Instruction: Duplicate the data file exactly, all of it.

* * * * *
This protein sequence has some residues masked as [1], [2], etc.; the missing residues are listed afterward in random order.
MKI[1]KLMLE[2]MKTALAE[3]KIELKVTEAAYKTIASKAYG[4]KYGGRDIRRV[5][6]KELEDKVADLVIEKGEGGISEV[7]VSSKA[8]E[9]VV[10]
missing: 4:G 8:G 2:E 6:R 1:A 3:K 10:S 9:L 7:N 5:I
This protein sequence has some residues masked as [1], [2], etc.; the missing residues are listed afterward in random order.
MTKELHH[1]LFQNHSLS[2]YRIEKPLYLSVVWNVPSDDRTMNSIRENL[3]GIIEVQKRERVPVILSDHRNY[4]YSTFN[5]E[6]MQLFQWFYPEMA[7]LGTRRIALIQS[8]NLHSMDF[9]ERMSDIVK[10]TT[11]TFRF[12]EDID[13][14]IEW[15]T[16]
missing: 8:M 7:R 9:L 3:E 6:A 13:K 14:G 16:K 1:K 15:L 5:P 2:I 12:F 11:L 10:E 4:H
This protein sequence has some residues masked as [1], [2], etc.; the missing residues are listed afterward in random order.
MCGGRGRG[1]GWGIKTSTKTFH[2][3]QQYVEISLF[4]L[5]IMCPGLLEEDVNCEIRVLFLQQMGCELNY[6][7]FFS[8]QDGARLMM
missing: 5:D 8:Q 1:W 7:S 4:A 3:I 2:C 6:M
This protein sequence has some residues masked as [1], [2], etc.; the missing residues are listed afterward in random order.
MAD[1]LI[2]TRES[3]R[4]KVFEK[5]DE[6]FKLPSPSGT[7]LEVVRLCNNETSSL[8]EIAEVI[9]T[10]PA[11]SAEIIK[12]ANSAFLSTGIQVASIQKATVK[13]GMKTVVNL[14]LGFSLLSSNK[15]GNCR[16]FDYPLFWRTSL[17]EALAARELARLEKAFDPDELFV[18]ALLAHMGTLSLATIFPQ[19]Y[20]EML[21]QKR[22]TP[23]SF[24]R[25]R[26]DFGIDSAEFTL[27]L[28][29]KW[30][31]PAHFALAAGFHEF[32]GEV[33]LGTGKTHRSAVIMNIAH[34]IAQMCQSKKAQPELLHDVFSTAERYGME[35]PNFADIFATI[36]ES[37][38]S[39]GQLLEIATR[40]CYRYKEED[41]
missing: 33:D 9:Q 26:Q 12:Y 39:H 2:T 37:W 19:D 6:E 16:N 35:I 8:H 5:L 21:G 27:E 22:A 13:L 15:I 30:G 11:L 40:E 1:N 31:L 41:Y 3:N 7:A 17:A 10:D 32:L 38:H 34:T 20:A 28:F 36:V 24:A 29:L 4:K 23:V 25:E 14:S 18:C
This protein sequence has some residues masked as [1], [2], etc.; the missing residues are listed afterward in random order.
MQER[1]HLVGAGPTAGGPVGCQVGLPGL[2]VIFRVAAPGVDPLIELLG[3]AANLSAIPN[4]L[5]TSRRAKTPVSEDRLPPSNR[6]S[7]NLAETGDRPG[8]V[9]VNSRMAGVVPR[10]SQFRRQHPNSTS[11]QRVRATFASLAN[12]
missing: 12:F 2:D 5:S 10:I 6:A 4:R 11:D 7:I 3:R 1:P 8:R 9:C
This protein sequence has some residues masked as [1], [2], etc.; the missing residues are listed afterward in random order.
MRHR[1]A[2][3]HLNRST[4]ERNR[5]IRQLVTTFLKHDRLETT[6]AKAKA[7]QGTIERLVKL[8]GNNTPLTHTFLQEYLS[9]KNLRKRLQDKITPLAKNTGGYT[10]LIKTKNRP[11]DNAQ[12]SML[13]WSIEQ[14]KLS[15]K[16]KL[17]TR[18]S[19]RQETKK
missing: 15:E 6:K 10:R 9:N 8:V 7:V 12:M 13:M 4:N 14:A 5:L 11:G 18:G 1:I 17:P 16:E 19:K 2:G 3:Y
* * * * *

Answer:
This protein sequence has some residues masked as [1], [2], etc.; the missing residues are listed afterward in random order.
MKI[1]KLMLE[2]MKTALAE[3]KIELKVTEAAYKTIASKAYG[4]KYGGRDIRRV[5][6]KELEDKVADLVIEKGEGGISEV[7]VSSKA[8]E[9]VV[10]
missing: 4:G 8:G 2:E 6:R 1:A 3:K 10:S 9:L 7:N 5:I
This protein sequence has some residues masked as [1], [2], etc.; the missing residues are listed afterward in random order.
MTKELHH[1]LFQNHSLS[2]YRIEKPLYLSVVWNVPSDDRTMNSIRENL[3]GIIEVQKRERVPVILSDHRNY[4]YSTFN[5]E[6]MQLFQWFYPEMA[7]LGTRRIALIQS[8]NLHSMDF[9]ERMSDIVK[10]TT[11]TFRF[12]EDID[13][14]IEW[15]T[16]
missing: 8:M 7:R 9:L 3:E 6:A 13:K 14:G 16:K 1:K 15:L 5:P 2:I 12:F 11:L 10:E 4:H
This protein sequence has some residues masked as [1], [2], etc.; the missing residues are listed afterward in random order.
MCGGRGRG[1]GWGIKTSTKTFH[2][3]QQYVEISLF[4]L[5]IMCPGLLEEDVNCEIRVLFLQQMGCELNY[6][7]FFS[8]QDGARLMM
missing: 5:D 8:Q 1:W 7:S 4:A 3:I 2:C 6:M
This protein sequence has some residues masked as [1], [2], etc.; the missing residues are listed afterward in random order.
MAD[1]LI[2]TRES[3]R[4]KVFEK[5]DE[6]FKLPSPSGT[7]LEVVRLCNNETSSL[8]EIAEVI[9]T[10]PA[11]SAEIIK[12]ANSAFLSTGIQVASIQKATVK[13]GMKTVVNL[14]LGFSLLSSNK[15]GNCR[16]FDYPLFWRTSL[17]EALAARELARLEKAFDPDELFV[18]ALLAHMGTLSLATIFPQ[19]Y[20]EML[21]QKR[22]TP[23]SF[24]R[25]R[26]DFGIDSAEFTL[27]L[28][29]KW[30][31]PAHFALAAGFHEF[32]GEV[33]LGTGKTHRSAVIMNIAH[34]IAQMCQSKKAQPELLHDVFSTAERYGME[35]PNFADIFATI[36]ES[37][38]S[39]GQLLEIATR[40]CYRYKEED[41]
missing: 33:D 9:Q 26:Q 12:Y 39:H 2:T 37:W 19:D 6:E 16:N 35:I 8:H 5:L 21:G 27:E 22:A 13:L 15:I 30:G 11:L 40:E 1:N 31:L 41:Y 3:N 7:A 17:A 10:D 32:L 38:H 34:T 20:A 28:F 36:V 24:A 29:L 4:K 23:V 25:E 14:S 18:C
This protein sequence has some residues masked as [1], [2], etc.; the missing residues are listed afterward in random order.
MQER[1]HLVGAGPTAGGPVGCQVGLPGL[2]VIFRVAAPGVDPLIELLG[3]AANLSAIPN[4]L[5]TSRRAKTPVSEDRLPPSNR[6]S[7]NLAETGDRPG[8]V[9]VNSRMAGVVPR[10]SQFRRQHPNSTS[11]QRVRATFASLAN[12]
missing: 12:F 2:D 5:S 10:I 6:A 4:R 11:D 7:I 3:R 1:P 8:R 9:C
This protein sequence has some residues masked as [1], [2], etc.; the missing residues are listed afterward in random order.
MRHR[1]A[2][3]HLNRST[4]ERNR[5]IRQLVTTFLKHDRLETT[6]AKAKA[7]QGTIERLVKL[8]GNNTPLTHTFLQEYLS[9]KNLRKRLQDKITPLAKNTGGYT[10]LIKTKNRP[11]DNAQ[12]SML[13]WSIEQ[14]KLS[15]K[16]KL[17]TR[18]S[19]RQETKK
missing: 15:E 6:K 10:R 9:N 8:V 7:V 12:M 13:M 4:N 14:A 5:L 11:G 18:G 1:I 17:P 16:E 19:K 2:G 3:Y